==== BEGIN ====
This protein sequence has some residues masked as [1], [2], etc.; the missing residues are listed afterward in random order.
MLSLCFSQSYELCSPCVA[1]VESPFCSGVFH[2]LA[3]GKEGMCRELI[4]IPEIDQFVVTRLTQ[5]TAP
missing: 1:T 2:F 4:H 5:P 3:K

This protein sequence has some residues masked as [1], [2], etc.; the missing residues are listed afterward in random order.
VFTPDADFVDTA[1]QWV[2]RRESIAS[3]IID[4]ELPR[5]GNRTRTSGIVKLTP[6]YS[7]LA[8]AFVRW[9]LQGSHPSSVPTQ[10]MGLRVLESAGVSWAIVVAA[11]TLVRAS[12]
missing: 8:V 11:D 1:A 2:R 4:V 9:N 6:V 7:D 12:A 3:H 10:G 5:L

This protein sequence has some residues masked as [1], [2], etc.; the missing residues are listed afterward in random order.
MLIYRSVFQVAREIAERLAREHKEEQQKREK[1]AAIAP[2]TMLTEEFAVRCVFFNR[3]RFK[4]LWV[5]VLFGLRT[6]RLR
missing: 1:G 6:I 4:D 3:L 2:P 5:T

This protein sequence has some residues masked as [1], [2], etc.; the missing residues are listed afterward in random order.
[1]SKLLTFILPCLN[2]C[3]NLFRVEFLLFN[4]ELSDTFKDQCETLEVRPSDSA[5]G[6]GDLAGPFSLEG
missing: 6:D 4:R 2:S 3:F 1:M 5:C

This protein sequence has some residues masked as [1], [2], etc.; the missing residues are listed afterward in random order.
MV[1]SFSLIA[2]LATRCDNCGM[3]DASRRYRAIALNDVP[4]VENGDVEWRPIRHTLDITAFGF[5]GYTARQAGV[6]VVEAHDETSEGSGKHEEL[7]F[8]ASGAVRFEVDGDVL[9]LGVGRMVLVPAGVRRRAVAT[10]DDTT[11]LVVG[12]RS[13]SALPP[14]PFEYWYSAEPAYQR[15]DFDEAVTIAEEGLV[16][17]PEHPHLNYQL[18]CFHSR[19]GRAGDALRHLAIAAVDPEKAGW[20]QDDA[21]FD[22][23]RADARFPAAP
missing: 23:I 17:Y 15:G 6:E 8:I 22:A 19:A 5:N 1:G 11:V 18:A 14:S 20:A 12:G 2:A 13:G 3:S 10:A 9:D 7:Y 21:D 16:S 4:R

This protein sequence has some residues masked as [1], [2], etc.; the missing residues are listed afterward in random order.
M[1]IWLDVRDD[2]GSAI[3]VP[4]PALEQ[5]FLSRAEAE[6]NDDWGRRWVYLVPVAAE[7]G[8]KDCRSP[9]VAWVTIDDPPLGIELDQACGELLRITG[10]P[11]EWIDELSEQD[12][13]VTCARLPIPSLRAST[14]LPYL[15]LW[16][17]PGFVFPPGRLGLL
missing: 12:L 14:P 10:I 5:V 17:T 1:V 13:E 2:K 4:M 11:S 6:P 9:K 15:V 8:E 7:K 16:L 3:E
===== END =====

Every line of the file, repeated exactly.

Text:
This protein sequence has some residues masked as [1], [2], etc.; the missing residues are listed afterward in random order.
MLSLCFSQSYELCSPCVA[1]VESPFCSGVFH[2]LA[3]GKEGMCRELI[4]IPEIDQFVVTRLTQ[5]TAP
missing: 1:T 2:F 4:H 5:P 3:K

This protein sequence has some residues masked as [1], [2], etc.; the missing residues are listed afterward in random order.
VFTPDADFVDTA[1]QWV[2]RRESIAS[3]IID[4]ELPR[5]GNRTRTSGIVKLTP[6]YS[7]LA[8]AFVRW[9]LQGSHPSSVPTQ[10]MGLRVLESAGVSWAIVVAA[11]TLVRAS[12]
missing: 8:V 11:D 1:A 2:R 4:V 9:N 6:V 7:D 12:A 3:H 10:G 5:L

This protein sequence has some residues masked as [1], [2], etc.; the missing residues are listed afterward in random order.
MLIYRSVFQVAREIAERLAREHKEEQQKREK[1]AAIAP[2]TMLTEEFAVRCVFFNR[3]RFK[4]LWV[5]VLFGLRT[6]RLR
missing: 1:G 6:I 4:D 3:L 2:P 5:T

This protein sequence has some residues masked as [1], [2], etc.; the missing residues are listed afterward in random order.
[1]SKLLTFILPCLN[2]C[3]NLFRVEFLLFN[4]ELSDTFKDQCETLEVRPSDSA[5]G[6]GDLAGPFSLEG
missing: 6:D 4:R 2:S 3:F 1:M 5:C

This protein sequence has some residues masked as [1], [2], etc.; the missing residues are listed afterward in random order.
MV[1]SFSLIA[2]LATRCDNCGM[3]DASRRYRAIALNDVP[4]VENGDVEWRPIRHTLDITAFGF[5]GYTARQAGV[6]VVEAHDETSEGSGKHEEL[7]F[8]ASGAVRFEVDGDVL[9]LGVGRMVLVPAGVRRRAVAT[10]DDTT[11]LVVG[12]RS[13]SALPP[14]PFEYWYSAEPAYQR[15]DFDEAVTIAEEGLV[16][17]PEHPHLNYQL[18]CFHSR[19]GRAGDALRHLAIAAVDPEKAGW[20]QDDA[21]FD[22][23]RADARFPAAP
missing: 23:I 17:Y 15:G 6:E 8:I 22:A 19:A 5:N 1:G 11:V 18:A 14:S 20:A 12:G 2:A 13:G 3:S 10:A 9:D 7:Y 21:D 16:S 4:R

This protein sequence has some residues masked as [1], [2], etc.; the missing residues are listed afterward in random order.
M[1]IWLDVRDD[2]GSAI[3]VP[4]PALEQ[5]FLSRAEAE[6]NDDWGRRWVYLVPVAAE[7]G[8]KDCRSP[9]VAWVTIDDPPLGIELDQACGELLRITG[10]P[11]EWIDELSEQD[12][13]VTCARLPIPSLRAST[14]LPYL[15]LW[16][17]PGFVFPPGRLGLL
missing: 12:L 14:P 10:I 5:V 17:T 1:V 13:E 2:K 4:M 11:S 6:P 9:K 15:V 8:E 7:K 16:L 3:E